Watch Charlotte Gay's report
A woman who is visually impaired says she "wouldn't be able to buy a ticket on a machine", as hundreds joined protests outside Penzance train station against plans to shut nearly all ticket offices in England.
Monique Schneider says she's "not on the internet" and her visual impairment means she's concerned about the security of using a ticket machine.
Monique said: "I have increasing macular degeneration which means that I'm very bad at reading numbers or small print. I could never buy a ticket on a machine."
Great Western Railway says it is consulting on plans to move staff from behind ticket offices to "multi-skilled roles" where they could help more customers wherever they are at the station.
But many disability groups are still concerned this could put vulnerable passengers off train travel.
Christiane Berghoff has lived in Penzance for 25 years but was born in Germany and regularly travels back. She says the staff at the ticket office are "part of the community".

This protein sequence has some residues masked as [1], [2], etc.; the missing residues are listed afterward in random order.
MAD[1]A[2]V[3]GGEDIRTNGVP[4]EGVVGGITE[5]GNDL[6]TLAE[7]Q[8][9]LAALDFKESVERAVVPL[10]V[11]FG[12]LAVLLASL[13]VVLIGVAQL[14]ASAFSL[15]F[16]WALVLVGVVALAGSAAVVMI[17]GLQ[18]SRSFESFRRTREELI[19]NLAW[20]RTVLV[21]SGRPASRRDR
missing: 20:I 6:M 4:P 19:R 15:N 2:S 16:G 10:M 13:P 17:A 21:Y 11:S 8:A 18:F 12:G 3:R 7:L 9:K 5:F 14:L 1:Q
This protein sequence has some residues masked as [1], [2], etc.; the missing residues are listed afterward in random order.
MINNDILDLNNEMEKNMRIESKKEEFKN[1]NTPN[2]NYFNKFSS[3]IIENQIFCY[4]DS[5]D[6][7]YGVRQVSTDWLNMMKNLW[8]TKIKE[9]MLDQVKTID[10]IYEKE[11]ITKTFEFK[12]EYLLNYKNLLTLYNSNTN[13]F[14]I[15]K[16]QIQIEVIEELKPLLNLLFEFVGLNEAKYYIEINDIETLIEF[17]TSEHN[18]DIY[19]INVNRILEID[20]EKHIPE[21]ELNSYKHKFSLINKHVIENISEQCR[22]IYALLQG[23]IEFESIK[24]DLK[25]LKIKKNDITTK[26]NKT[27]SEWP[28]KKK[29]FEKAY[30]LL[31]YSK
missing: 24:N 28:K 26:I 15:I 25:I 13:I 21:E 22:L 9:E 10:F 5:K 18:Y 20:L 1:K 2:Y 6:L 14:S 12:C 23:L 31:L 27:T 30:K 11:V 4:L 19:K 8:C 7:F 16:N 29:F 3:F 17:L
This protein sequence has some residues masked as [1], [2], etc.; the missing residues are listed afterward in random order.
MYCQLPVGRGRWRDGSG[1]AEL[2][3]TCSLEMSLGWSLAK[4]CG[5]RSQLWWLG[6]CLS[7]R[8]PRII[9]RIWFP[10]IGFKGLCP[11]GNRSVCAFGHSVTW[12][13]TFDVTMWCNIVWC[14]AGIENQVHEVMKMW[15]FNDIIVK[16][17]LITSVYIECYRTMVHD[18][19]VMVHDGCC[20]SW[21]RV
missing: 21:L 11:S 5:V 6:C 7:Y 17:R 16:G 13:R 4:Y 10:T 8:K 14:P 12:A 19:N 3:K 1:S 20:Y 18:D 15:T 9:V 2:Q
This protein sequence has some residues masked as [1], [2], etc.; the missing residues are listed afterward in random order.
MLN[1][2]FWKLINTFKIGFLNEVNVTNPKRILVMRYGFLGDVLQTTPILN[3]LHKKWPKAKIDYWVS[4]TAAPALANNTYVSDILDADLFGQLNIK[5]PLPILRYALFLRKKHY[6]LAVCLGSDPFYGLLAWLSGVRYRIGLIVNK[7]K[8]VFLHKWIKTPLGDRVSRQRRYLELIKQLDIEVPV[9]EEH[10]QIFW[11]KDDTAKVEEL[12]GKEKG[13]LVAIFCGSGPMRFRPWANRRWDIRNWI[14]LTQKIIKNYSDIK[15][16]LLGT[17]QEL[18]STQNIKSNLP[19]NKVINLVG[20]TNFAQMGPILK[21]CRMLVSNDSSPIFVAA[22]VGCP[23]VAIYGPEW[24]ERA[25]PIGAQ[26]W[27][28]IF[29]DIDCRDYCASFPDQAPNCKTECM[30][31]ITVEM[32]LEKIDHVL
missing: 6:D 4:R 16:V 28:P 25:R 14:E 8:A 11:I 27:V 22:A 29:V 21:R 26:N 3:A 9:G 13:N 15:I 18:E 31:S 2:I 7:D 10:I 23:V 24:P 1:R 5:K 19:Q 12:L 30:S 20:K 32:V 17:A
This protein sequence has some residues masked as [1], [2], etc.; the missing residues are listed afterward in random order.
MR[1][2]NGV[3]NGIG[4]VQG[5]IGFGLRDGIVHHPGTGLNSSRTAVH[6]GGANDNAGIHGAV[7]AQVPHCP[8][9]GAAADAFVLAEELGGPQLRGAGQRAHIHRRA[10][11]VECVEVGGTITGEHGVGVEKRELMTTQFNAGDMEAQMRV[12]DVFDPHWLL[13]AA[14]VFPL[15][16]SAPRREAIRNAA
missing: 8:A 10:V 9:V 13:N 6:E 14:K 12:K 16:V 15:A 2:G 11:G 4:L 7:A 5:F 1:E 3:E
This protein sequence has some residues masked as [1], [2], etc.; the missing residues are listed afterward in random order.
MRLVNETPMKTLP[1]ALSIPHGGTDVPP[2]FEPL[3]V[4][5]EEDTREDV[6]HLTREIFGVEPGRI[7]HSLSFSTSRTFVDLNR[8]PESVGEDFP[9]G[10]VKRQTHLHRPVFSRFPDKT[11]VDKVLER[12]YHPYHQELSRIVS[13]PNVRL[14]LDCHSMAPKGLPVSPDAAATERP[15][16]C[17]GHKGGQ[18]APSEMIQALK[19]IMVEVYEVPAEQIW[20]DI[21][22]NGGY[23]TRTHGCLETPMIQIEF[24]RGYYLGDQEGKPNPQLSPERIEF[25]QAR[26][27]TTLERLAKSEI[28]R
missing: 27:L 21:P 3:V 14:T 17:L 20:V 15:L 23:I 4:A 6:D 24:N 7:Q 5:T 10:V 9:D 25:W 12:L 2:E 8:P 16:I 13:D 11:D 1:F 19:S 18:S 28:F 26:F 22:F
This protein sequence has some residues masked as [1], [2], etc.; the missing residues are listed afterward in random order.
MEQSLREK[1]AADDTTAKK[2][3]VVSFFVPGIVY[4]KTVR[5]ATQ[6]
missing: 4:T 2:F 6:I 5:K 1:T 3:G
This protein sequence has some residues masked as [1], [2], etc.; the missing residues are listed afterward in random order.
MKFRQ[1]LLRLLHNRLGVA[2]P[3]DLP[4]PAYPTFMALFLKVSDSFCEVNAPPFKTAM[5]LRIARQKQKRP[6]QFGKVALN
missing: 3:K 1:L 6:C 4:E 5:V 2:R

"You go there, you know, the people. And yes, I can do things online but also they actually get a better connection, a better deal."
Heather Williams also says she's had better information from the ticket office than what she can find online.
Heather explained: "My last journey, for example, I was unable to find out whether there were going to be trains running properly the next day. And I came down here and the lovely lady here supported me straight away."
RMT General Secretary Mick Lynch spoke to crowds about outside the station encouraging people to fight to keep their local ticket office open.
Talking about First Group, the union leader said, "they want to shut this ticket office, they want to de-staff the stations and change the nature of the railway."
"People are sick of their towns being denuded, they've lost their banks, post offices, shops and community access facilities are being shut down because of commercial decisions.
"So we need to make sure that the railway stations are maintained. People want this service to be there, they don't want a dehumanised clinical railway."
Barry West is the regional rep for the RMT union, he says the consultation has been too focused on people responding "electronically".
"There are many people out there that we're campaigning for and with, who aren't able to have a voice. So coming to these campaigns helps to give those people a voice. If you do everything electronic excludes a massive amount of the community."
Paul Gentleman from GWR says: "We are not looking to change the way that our stations are staffed."
"If today we have staff at a station then we will do after this consultation. So there will still be people in the station who can help who are more in need."